There is no image with this blog post. I hope you don’t mind. It’s just that, on New Year’s Eve, when this story takes place, I had a personal press blackout. And also, my camera froze up a little bit.
We’d traveled with some other families to a cabin in northern Minnesota for that weird space between Christmas and New Year’s. We do it every year, travel during that time. We don’t go far. But it seems like after the hosting hubbub of Christmas, we’re all ready for a break from the house.
We did some skiing, some snow tubing, even some dogsledding. It’s nice up north in winter. Nobody else is up there, except a few other rosy-cheeked souls. I like the empty sound of boots crunching cold snow. I like the snap of a fire at night. We stayed somewhere we could get one of our favorite things: Free breakfast in a lodge.
But the kids were up really early every day, and we played hard in that snow. By 11 p.m. on New Year’s Eve, most of us were tuckered out. I almost went to bed myself. Except the lake out there beyond the cabin wouldn’t let me.
The ice cracks on a frozen lake. It shifts and groans and when cars drive out to their ice houses, it can cause big fissures on the surface. The cracking makes an echo, and it’s a really haunting and lonely sound. It’s seductive, in a strange way.
Jim, my friend Kyle, and I, were the last ones standing on New Year’s Eve. I felt compelled to go out on the ice for the stroke of midnight, even though it was like 15 below. So I bundled up and I did, just to see what was out there, causing all this odd urgency in my brain.
As I walked, the stars really popped, and the plain of snow covering the lake was almost blue in the moonlight. It crunched under my boots. The ice shifted sometimes as I moved. If I didn’t know it was frozen for a few feet down, it would’ve been scary. And maybe my heart did jump a little, especially when the thundering was so loud.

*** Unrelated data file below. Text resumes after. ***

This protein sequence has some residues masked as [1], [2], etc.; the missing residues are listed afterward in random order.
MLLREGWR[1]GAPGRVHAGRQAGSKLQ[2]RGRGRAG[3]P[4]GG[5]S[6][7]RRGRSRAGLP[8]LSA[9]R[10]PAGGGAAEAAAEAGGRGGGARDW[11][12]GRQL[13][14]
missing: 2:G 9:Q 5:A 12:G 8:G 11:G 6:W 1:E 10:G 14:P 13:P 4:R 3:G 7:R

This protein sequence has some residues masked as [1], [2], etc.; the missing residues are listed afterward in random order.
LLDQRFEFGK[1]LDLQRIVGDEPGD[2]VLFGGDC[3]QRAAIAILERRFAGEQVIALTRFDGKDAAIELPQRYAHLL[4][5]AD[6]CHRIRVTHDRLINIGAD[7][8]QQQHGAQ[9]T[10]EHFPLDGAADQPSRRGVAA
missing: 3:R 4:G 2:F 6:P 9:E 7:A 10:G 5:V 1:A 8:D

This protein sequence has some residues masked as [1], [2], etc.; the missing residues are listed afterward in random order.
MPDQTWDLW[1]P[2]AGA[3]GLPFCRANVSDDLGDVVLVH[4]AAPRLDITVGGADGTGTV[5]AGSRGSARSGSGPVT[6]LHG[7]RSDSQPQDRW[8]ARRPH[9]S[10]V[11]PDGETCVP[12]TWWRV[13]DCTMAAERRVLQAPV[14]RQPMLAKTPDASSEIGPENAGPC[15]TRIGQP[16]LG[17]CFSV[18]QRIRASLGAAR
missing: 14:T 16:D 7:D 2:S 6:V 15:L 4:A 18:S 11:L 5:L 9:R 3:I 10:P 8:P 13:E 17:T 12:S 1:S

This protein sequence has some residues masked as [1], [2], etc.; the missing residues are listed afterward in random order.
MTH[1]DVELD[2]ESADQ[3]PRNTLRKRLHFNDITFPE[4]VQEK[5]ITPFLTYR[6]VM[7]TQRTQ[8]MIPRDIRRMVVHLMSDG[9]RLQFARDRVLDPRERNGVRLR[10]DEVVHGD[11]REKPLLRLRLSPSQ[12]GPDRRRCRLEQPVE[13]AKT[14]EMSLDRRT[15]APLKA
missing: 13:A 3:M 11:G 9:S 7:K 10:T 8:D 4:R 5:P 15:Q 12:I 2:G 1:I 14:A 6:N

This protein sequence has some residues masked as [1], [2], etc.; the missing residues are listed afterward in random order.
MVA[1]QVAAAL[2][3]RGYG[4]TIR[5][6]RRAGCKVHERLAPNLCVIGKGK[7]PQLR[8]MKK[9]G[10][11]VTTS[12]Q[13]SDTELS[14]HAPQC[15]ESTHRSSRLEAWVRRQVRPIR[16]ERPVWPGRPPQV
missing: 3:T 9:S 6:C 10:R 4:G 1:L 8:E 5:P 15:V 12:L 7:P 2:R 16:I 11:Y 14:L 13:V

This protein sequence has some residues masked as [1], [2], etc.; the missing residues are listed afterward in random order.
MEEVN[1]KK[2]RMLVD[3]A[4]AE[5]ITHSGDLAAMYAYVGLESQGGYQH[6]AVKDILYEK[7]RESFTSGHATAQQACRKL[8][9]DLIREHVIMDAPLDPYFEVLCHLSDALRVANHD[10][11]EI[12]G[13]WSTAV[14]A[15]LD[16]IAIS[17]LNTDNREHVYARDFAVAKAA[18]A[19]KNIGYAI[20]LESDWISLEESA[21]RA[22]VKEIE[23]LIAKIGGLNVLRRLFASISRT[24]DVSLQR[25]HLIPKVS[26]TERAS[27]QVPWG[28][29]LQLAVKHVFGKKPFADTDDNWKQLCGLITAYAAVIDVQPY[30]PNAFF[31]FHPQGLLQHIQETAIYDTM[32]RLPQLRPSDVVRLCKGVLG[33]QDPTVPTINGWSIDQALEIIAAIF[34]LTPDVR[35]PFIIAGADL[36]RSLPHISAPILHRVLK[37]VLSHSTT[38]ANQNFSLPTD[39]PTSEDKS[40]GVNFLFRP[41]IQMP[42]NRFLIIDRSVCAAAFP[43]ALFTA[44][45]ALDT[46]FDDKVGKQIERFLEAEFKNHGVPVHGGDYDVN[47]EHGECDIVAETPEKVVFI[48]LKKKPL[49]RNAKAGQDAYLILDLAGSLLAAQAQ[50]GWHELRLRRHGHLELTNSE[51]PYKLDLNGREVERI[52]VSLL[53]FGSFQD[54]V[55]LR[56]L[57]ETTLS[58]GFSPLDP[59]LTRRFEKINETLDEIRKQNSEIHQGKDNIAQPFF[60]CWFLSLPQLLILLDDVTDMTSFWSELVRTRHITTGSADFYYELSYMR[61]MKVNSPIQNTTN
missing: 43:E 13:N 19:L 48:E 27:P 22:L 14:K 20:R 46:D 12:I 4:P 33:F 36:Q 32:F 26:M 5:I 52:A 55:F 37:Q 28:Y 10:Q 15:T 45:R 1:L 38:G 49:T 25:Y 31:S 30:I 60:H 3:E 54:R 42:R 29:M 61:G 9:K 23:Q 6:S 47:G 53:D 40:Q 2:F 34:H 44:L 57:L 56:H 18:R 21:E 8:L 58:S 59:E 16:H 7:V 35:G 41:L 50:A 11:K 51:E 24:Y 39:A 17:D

I stood out there, and the year changed from a very wonderful 2012 into the unknown of 2013, and the cold was so sharp it made my nose and fingers hurt. A shooting star slid across the dark sky.
Maybe we’re at our best, we humans, when we put ourselves into uncomfortable situations. When we go beyond the place that comes easy, into an unknown. We’re more alert. Edgy even. Pores wide open to the bright stars above, and the cold depths below. We feel more.
I ended up calling Kyle and Jim, and they joined me out on the ice. We hugged and welcomed another year of our lives. As we stood there, admiring the quiet, a pickup drove out onto the lake.
It was a solo driver. He rolled out into the middle of the water, got out, shot off a single bottle rocket, then got back into the truck and returned to wherever he came from. Maybe a warm cabin. Maybe his own comfortable house, where a wife and kids snoozed peacefully.
Was this his own tradition? Or a one-off dare? I’ll never know. But I like to think that the lake called him out there, against his better judgement, to witness something entirely different. A new thing. The space between the usual wheel ruts. Maybe it calls everybody that way sometimes.
Happy New Year. I wish you connection, joyful travels, and a bit of self-imposed discomfort, to help you find the magic in all of it.
Posted by jen